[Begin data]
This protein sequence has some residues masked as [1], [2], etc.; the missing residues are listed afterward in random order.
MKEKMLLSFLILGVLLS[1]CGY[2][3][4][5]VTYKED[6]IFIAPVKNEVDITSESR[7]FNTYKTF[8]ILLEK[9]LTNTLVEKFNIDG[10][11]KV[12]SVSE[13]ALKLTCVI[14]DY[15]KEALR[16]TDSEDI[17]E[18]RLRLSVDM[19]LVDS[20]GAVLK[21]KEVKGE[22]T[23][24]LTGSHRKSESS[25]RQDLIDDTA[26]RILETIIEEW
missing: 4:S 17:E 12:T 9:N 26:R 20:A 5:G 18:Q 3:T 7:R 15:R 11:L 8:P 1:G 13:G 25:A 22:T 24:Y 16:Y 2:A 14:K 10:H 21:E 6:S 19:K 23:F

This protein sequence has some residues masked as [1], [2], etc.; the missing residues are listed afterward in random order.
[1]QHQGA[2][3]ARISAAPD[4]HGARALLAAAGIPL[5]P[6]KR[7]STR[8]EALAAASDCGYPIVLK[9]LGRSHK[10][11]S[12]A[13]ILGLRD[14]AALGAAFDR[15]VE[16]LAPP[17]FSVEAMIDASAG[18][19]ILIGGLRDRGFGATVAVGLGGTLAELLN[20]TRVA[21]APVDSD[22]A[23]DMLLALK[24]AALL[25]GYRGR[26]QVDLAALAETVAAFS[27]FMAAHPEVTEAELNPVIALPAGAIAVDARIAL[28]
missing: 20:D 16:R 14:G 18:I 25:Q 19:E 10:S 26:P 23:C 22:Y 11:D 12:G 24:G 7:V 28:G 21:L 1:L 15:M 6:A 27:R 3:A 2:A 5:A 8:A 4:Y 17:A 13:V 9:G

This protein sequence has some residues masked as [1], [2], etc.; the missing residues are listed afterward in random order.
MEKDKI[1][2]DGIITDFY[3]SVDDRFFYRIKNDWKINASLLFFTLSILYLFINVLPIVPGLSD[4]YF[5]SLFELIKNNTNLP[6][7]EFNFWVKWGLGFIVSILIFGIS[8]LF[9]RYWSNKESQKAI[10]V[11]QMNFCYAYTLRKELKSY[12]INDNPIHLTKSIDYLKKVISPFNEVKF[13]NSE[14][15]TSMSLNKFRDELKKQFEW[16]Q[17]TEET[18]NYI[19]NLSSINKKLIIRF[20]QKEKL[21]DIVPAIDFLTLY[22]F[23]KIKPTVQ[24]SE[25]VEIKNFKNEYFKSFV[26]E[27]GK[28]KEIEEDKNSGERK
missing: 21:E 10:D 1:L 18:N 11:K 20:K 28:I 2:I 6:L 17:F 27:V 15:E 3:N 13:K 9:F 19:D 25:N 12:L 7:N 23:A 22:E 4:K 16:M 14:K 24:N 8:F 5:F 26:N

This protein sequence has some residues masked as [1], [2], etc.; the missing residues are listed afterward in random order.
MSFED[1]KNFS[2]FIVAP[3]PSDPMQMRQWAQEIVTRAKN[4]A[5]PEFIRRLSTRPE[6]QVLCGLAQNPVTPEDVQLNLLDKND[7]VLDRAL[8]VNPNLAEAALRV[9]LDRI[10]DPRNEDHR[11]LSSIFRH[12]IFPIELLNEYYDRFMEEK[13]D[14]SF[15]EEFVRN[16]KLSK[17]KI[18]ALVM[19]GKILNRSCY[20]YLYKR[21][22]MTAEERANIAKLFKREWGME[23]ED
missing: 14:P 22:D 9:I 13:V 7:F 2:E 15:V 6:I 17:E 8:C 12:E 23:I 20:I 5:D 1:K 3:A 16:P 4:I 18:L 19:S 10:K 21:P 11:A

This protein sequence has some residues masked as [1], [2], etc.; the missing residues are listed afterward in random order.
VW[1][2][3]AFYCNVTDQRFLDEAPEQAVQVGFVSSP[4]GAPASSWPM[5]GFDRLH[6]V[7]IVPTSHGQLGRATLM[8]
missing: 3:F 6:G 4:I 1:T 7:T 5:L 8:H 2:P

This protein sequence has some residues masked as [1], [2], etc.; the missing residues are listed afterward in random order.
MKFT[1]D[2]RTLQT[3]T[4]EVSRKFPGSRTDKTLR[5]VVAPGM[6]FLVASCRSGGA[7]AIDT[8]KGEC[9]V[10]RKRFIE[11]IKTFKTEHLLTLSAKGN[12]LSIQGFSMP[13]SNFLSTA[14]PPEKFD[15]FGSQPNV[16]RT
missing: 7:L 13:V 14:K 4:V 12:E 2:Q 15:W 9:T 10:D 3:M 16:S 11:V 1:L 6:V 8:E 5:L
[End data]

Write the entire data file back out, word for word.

This protein sequence has some residues masked as [1], [2], etc.; the missing residues are listed afterward in random order.
MKEKMLLSFLILGVLLS[1]CGY[2][3][4][5]VTYKED[6]IFIAPVKNEVDITSESR[7]FNTYKTF[8]ILLEK[9]LTNTLVEKFNIDG[10][11]KV[12]SVSE[13]ALKLTCVI[14]DY[15]KEALR[16]TDSEDI[17]E[18]RLRLSVDM[19]LVDS[20]GAVLK[21]KEVKGE[22]T[23][24]LTGSHRKSESS[25]RQDLIDDTA[26]RILETIIEEW
missing: 4:S 17:E 12:T 9:N 26:R 20:A 5:G 18:Q 3:T 7:R 15:R 11:L 8:P 1:G 13:G 25:A 22:T 24:Y 16:Y 2:A 14:K 10:H 21:E 6:S 19:K 23:F

This protein sequence has some residues masked as [1], [2], etc.; the missing residues are listed afterward in random order.
[1]QHQGA[2][3]ARISAAPD[4]HGARALLAAAGIPL[5]P[6]KR[7]STR[8]EALAAASDCGYPIVLK[9]LGRSHK[10][11]S[12]A[13]ILGLRD[14]AALGAAFDR[15]VE[16]LAPP[17]FSVEAMIDASAG[18][19]ILIGGLRDRGFGATVAVGLGGTLAELLN[20]TRVA[21]APVDSD[22]A[23]DMLLALK[24]AALL[25]GYRGR[26]QVDLAALAETVAAFS[27]FMAAHPEVTEAELNPVIALPAGAIAVDARIAL[28]
missing: 20:D 16:R 14:G 18:I 25:Q 19:E 10:S 26:P 23:C 22:Y 11:D 12:G 24:G 7:V 28:G 21:L 1:L 15:M 6:A 27:R 3:A 2:A 5:A 8:A 4:Y 17:A 13:V 9:G

This protein sequence has some residues masked as [1], [2], etc.; the missing residues are listed afterward in random order.
MEKDKI[1][2]DGIITDFY[3]SVDDRFFYRIKNDWKINASLLFFTLSILYLFINVLPIVPGLSD[4]YF[5]SLFELIKNNTNLP[6][7]EFNFWVKWGLGFIVSILIFGIS[8]LF[9]RYWSNKESQKAI[10]V[11]QMNFCYAYTLRKELKSY[12]INDNPIHLTKSIDYLKKVISPFNEVKF[13]NSE[14][15]TSMSLNKFRDELKKQFEW[16]Q[17]TEET[18]NYI[19]NLSSINKKLIIRF[20]QKEKL[21]DIVPAIDFLTLY[22]F[23]KIKPTVQ[24]SE[25]VEIKNFKNEYFKSFV[26]E[27]GK[28]KEIEEDKNSGERK
missing: 21:E 10:D 1:L 18:N 11:K 20:K 28:I 2:I 6:L 17:F 27:V 15:E 3:N 13:K 9:F 19:D 25:N 12:L 7:N 23:A 22:E 4:K 16:M 14:K 24:N 8:F 5:F 26:N

This protein sequence has some residues masked as [1], [2], etc.; the missing residues are listed afterward in random order.
MSFED[1]KNFS[2]FIVAP[3]PSDPMQMRQWAQEIVTRAKN[4]A[5]PEFIRRLSTRPE[6]QVLCGLAQNPVTPEDVQLNLLDKND[7]VLDRAL[8]VNPNLAEAALRV[9]LDRI[10]DPRNEDHR[11]LSSIFRH[12]IFPIELLNEYYDRFMEEK[13]D[14]SF[15]EEFVRN[16]KLSK[17]KI[18]ALVM[19]GKILNRSCY[20]YLYKR[21][22]MTAEERANIAKLFKREWGME[23]ED
missing: 14:P 22:D 9:I 13:V 7:F 2:E 15:V 6:I 17:E 8:C 12:E 23:I 20:I 5:D 1:K 3:A 16:P 4:I 18:L 19:S 10:K 21:P 11:A

This protein sequence has some residues masked as [1], [2], etc.; the missing residues are listed afterward in random order.
VW[1][2][3]AFYCNVTDQRFLDEAPEQAVQVGFVSSP[4]GAPASSWPM[5]GFDRLH[6]V[7]IVPTSHGQLGRATLM[8]
missing: 3:F 6:G 4:I 1:T 7:T 5:L 8:H 2:P

This protein sequence has some residues masked as [1], [2], etc.; the missing residues are listed afterward in random order.
MKFT[1]D[2]RTLQT[3]T[4]EVSRKFPGSRTDKTLR[5]VVAPGM[6]FLVASCRSGGA[7]AIDT[8]KGEC[9]V[10]RKRFIE[11]IKTFKTEHLLTLSAKGN[12]LSIQGFSMP[13]SNFLSTA[14]PPEKFD[15]FGSQPNV[16]RT
missing: 7:L 13:V 14:K 4:V 12:E 2:Q 15:W 9:T 10:D 3:M 16:S 11:V 1:L 6:V 8:E 5:L